The Best Street Fighter Movie Starred...Jackie Chan?

Illustration for article titled The Best Street Fighter Movie Starred...Jackie Chan?
Total RecallTotal RecallTotal Recall is a look back at the history of video games through their characters, franchises, developers and trends.

You've seen the bad of the Street Fighter craze of the early 90s. Now see the good. No, not good. Amazing.


In this clip, from 1993 movie City Hunter, we see martial arts superstar Jackie Chan take a bit of a beating. After which he starts seeing things. Namely, characters from Street Fighter II. Then he becomes one. Then more. It's martial arts cosplay. And it's one of the best things that ever punched its way out of the 1990s.

City Hunter isn't a Street Fighter movie. It's actually an adaptation of a classic Japanese manga by the same name, which was published between 1985 and 1992. The City Hunter comics were over-the-top affairs, as a private detective mixed deadly combat on the streets of Tokyo with light-hearted gags and character quirks.

The 1993 live-action adaptation, shot in Hong Kong and starring Chan, was even more light-hearted. As you'll see in the four-minute excerpt to the left, which culminates in Jackie Chan wearing a Chun-Li outfit and taking on Ken Masters in a fight that uses wires to actually simulate the in-game moves of the character.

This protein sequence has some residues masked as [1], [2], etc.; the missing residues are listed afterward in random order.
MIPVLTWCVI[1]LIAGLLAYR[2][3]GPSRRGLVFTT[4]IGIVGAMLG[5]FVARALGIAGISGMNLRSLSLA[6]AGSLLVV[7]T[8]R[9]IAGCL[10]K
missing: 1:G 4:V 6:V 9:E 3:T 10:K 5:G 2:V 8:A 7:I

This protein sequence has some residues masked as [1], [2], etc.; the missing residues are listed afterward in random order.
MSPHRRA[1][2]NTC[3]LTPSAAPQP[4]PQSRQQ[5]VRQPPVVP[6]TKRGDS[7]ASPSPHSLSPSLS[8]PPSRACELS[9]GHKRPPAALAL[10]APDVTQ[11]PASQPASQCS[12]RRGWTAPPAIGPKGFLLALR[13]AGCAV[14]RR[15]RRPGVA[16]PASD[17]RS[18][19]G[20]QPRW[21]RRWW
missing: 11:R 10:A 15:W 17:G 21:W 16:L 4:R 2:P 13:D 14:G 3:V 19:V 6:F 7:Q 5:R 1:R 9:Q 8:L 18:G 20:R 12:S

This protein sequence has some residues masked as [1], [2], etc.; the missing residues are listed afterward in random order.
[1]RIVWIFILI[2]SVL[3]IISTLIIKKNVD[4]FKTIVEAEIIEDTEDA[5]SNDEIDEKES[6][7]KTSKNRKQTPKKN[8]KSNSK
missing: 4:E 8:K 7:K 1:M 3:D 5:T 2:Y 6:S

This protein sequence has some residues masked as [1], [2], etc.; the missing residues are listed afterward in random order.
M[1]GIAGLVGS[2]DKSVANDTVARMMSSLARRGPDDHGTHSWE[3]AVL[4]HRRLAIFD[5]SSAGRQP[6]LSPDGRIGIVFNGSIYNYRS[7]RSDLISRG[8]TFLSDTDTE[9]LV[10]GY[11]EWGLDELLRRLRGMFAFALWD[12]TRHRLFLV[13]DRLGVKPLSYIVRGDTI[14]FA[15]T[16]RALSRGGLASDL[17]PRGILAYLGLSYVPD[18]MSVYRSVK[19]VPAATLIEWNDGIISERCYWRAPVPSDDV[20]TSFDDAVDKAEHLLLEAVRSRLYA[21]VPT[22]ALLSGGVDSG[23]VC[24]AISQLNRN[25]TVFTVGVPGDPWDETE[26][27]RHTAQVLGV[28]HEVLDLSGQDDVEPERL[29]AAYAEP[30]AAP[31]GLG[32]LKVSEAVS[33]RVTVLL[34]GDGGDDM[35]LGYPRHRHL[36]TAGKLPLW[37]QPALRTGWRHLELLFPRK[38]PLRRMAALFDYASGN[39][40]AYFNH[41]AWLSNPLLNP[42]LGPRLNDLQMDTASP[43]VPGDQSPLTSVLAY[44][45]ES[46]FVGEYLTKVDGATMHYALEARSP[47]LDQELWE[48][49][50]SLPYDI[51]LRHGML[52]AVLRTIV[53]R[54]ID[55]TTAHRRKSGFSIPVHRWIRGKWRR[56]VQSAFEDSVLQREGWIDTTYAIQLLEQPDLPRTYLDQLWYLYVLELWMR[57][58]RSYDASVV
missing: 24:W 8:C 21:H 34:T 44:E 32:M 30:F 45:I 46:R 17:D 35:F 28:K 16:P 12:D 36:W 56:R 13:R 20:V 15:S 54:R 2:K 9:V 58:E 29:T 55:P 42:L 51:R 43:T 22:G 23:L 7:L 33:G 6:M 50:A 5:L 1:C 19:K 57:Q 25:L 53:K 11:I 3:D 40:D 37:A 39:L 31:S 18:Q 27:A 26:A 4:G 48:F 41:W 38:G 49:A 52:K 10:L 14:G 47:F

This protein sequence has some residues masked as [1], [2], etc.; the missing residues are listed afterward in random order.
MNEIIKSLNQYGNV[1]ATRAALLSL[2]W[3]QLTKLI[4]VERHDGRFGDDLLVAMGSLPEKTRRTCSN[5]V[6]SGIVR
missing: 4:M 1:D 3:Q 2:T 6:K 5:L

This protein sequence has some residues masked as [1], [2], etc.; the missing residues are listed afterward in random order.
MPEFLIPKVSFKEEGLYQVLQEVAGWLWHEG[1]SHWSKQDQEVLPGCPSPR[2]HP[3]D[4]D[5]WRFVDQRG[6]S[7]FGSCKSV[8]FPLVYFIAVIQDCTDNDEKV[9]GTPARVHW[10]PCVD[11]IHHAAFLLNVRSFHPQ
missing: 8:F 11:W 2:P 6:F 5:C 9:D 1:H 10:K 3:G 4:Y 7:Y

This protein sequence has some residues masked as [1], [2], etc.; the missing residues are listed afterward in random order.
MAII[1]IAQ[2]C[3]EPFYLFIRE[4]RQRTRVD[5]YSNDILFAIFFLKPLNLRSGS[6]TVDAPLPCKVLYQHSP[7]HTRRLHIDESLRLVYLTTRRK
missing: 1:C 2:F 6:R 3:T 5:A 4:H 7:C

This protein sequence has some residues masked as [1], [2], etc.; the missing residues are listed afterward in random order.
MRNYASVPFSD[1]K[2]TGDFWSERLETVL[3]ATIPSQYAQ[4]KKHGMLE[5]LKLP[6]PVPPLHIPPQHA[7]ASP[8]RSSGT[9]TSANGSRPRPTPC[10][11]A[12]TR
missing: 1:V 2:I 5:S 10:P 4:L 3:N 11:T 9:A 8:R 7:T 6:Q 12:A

God, what isn't there to love about this. It's not just that these guys (Ken, played by Tekken's Gary Daniels, is just as good) look the part, they act it. Note Ken's little "horns" victory signal, and how much Chan seems to revel in the role of a kick-ass Chinese girl with massive thighs.

Not that he did - he apparently hated the movie, and his performance in it - but he looks like he did. What a pro.


FUN FACT: While the movie obviously directly references Street Fighter II, down to the sound effects and character design, one concession had to be made. In the credits, E. Honda had to be changed to E. Honde, because Chan, who had a marketing deal with Mitsubishi, couldn't be seen to be endorsing the name of a competitor.

Total Recall is a look back at the history of video games through their characters, franchises, developers and trends.


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Luke Plunkett

Just for the record, the anime movie is actually the best. But I can't bring myself to write one of these about it because it's also not terribly interesting.

Except for the fact there's a Silverchair song on the soundtrack. Always thought that was a little odd.